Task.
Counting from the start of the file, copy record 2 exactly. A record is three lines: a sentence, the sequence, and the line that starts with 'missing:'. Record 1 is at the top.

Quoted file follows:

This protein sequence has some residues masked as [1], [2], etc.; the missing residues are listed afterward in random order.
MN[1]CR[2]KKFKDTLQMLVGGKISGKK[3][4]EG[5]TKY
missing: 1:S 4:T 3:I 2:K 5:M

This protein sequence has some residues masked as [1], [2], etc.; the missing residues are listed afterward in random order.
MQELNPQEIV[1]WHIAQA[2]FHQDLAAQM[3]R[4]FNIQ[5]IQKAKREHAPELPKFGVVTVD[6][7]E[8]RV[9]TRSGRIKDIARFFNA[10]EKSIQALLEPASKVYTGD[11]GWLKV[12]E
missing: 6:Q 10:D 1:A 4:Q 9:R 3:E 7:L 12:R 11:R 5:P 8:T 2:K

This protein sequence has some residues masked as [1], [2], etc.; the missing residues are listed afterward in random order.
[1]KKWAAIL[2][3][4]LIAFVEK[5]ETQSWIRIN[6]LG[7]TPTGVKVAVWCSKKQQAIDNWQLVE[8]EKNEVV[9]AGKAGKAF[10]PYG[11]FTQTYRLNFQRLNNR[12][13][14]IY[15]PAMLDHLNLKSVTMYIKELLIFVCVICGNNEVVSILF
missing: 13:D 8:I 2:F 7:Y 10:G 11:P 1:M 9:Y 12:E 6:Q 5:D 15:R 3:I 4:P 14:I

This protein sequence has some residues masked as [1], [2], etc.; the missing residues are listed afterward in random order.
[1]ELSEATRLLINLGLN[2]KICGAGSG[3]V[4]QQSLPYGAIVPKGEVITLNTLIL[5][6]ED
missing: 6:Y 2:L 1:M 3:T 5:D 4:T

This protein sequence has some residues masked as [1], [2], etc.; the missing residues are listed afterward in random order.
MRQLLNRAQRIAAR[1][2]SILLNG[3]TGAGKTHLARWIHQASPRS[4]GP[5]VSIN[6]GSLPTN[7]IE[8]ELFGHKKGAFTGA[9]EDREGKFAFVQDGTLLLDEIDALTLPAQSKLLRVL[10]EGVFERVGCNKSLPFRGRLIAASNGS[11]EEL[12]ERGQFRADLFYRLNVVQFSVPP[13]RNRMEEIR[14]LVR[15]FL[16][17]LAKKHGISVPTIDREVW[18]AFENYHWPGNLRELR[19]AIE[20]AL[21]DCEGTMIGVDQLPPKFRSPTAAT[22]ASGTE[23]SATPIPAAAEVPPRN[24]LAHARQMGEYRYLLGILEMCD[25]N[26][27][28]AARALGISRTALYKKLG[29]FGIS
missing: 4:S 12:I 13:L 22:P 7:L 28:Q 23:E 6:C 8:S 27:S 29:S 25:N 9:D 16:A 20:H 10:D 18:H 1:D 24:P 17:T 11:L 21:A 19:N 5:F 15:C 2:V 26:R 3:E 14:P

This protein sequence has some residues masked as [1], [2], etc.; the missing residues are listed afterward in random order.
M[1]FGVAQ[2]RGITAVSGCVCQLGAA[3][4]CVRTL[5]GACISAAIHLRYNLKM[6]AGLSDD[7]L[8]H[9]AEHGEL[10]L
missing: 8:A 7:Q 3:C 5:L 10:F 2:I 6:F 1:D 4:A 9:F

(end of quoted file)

This protein sequence has some residues masked as [1], [2], etc.; the missing residues are listed afterward in random order.
MQELNPQEIV[1]WHIAQA[2]FHQDLAAQM[3]R[4]FNIQ[5]IQKAKREHAPELPKFGVVTVD[6][7]E[8]RV[9]TRSGRIKDIARFFNA[10]EKSIQALLEPASKVYTGD[11]GWLKV[12]E
missing: 6:Q 10:D 1:A 4:Q 9:R 3:E 7:L 12:R 11:R 5:P 8:T 2:K